Then don’t hold back … keep going with plant physiology.
All this fighting over a mulberry thread? Insert Rodney King quote here…
exactly what i want you to do— would still love to hear from you(or your sources) about evidence proving otherwise.
Bryce, the answer is “no” it doesn’t make a difference whether grafted or not.
The basics are:
rootstock and scion same species = always best match.
rootstock for your area that’s better than or “allows” you to grow another species that on it’s own roots will perish/not grow well/pests etc.
It’s the same for conifers, for deciduous, for broadleaf evergreen; anything woody.
You might also graft because something cannot be rooted.
I hope I’ve been of help.
You also graft for matched vigor. That’s extremely important.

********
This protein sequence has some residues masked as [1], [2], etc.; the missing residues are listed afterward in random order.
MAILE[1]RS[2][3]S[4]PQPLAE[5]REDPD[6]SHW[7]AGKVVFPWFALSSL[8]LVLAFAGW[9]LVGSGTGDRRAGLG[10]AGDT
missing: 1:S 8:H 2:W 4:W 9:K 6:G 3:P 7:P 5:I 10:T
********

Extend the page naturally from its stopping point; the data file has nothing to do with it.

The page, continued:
I could probably come up with more but that’s just at the top of my head.
Most of that is out of my control since ordering they give you what you get. Ill probably just pass on ordering any this year, and just root up some local finds. Nobody even has a photo of an old grafted non nigra.
You’re not going to find certain ones on their own roots but that’s mostly nigras and you already know that they might not work in your climate. Which ones are you interested in that you would want in its own roots?
Planting any grafted mulberry with the graft union below the ground level should result in having that tree on its own roots.
I wondered about that.
My Wellington mulberry was grafted on a Alba and 2 seasons ago much of its growth came from under the graft, so last season it was planted with the graft under the soil line, the growth on the Wellington variety was exponential. As far as I know it’s the only grafted variety I have, all others including nigras are on their own roots
And I am jealous. Oh boy you have a nice list.
I’ll be the one to step onto a ledge.